A peek into papers of the Greater Fort Bend Economic Development Council, whose day-to-day operations are funded with public monies, reveals the board of the 501c6 organization voted to direct $991,000 in assets of the Texas Energy Center to the council and dissolve the Center.
Documents obtained by BJP include the minutes of the GFBEDC Executive Committee’s September 24, 2014 meeting to accept the funds of the Texas Energy Center and the subsequent October 8, 2014 Board of Directors meeting disclosing that approximately $991,000 was moved from Texas Energy Center accounts to Greater Fort Bend EDC accounts on September 30, 2014.
The meeting minutes reflect the Texas Energy Center board met in late September 2014 and voted to dissolve the Corporation and provide its remaining assets to the GFBEDC. The TxEC vote includes a stipulation the funds be managed under a separate committee comprised of the existing board members of the TxEC that are also board members of the GFBEDC—Fort Bend County, City of Sugar Land, University of Houston and the GFBEDC.
According to a media account in the Austin Chronicle, research from Texans for Public Justice and the State Auditor’s Office, the Texas Energy Center was a recipient of $3.6 million dollars in grant funds from the Texas Enterprise Fund at the Office of the Governor under former Governor Rick Perry. The audit found the Texas Energy Center was one of five projects that did not submit a formal application for the money nor was the TxEC required to create new, direct jobs.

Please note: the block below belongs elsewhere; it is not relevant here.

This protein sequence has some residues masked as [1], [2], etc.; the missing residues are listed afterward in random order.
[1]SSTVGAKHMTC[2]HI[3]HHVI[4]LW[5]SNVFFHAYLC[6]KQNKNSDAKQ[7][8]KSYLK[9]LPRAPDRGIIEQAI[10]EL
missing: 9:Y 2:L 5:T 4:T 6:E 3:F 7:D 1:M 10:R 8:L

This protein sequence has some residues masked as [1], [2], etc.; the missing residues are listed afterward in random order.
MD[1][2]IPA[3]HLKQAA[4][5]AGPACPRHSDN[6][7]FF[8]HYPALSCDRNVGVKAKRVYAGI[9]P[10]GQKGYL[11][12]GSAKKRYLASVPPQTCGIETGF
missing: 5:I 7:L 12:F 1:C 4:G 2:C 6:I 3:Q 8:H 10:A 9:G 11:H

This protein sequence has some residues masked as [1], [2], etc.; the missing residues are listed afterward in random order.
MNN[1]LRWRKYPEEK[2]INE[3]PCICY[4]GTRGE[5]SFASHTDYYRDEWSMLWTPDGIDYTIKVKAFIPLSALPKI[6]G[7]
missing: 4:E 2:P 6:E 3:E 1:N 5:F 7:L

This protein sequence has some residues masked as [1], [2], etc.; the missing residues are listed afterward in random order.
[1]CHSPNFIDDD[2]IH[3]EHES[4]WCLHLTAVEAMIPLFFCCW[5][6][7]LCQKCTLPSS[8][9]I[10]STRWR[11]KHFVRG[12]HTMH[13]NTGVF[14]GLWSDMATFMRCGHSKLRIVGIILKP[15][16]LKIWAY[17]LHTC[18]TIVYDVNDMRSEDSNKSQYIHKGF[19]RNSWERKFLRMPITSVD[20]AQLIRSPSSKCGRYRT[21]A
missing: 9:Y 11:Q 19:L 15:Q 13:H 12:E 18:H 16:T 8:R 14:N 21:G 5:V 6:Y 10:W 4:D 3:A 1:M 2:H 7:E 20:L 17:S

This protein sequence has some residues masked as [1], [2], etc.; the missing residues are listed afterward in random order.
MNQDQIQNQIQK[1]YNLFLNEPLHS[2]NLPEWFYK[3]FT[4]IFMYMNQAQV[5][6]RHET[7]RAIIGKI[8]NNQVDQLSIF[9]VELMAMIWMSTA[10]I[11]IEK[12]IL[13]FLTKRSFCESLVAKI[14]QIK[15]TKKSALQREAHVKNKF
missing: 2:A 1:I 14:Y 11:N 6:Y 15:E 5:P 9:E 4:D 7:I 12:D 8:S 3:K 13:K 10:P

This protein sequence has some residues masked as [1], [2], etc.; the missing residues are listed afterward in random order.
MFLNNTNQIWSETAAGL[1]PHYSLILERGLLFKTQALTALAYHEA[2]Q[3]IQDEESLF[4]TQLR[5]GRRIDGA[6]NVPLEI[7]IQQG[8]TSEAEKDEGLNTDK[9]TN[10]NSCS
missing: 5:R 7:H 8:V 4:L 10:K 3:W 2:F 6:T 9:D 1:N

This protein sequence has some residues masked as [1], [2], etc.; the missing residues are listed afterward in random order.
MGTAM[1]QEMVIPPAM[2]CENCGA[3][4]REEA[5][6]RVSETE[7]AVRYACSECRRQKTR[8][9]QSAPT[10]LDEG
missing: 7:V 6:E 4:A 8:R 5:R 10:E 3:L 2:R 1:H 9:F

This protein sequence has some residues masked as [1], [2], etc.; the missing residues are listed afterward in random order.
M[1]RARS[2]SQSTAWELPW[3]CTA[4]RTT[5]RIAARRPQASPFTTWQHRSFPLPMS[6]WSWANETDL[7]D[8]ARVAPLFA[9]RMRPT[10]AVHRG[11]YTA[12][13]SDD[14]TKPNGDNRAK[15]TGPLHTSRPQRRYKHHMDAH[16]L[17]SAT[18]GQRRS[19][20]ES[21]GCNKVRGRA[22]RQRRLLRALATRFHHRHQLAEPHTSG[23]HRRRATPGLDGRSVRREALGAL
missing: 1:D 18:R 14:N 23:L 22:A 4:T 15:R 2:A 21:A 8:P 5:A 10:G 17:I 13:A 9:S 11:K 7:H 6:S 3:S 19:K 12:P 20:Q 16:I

The audit further disclosed the Office of the Governor (Perry) amended its agreement with the TxEC to give “job-creation credit” for salaries that exceeded the salaries that the award agreement required and secondly, remove a requirement that 100 initial jobs be located at the Texas Energy Center.
The Office also removed two additional requirements pertaining to a $20,000,000 investment requirement and a requirement to spend funds solely to provide tenant space. As a result, a $3.6 million clawback penalty the Texas Energy Center could have owed due to award non-compliance was eliminated.
Research from Texans for Public Justice published by the Austin Chronicle revealed the amended deal gave the Texas Energy Center until 2015 to hit its full target of 1,500 indirect jobs.
In March 2015 the Open Records Division of the Texas Attorney Generals’ office specifically noted in a ruling that “under two of the submitted contracts, the GFBED Council will use the funds paid by the Sugar Land 4B Corporation and the Sugar Land Development Corporation for “day-to-day operations, supplies, salaries, office rentals, travel expenses, and other administrative costs.””
Contained in the minutes of the September 24, 2014 meeting of the GFBEDC is a concern expressed about the politics of the Texas Enterprise Fund and opponents desires to “use it” against political candidates.
Moreover in the wake of the Greater Houston Partnership v Ken Paxton and Jim Jenkinsdecision and the majority opinion written by Justice Eva Guzman, the Texas Attorney General ruled the check register of the EDC is excepted from disclosure under the Texas Public Information Act.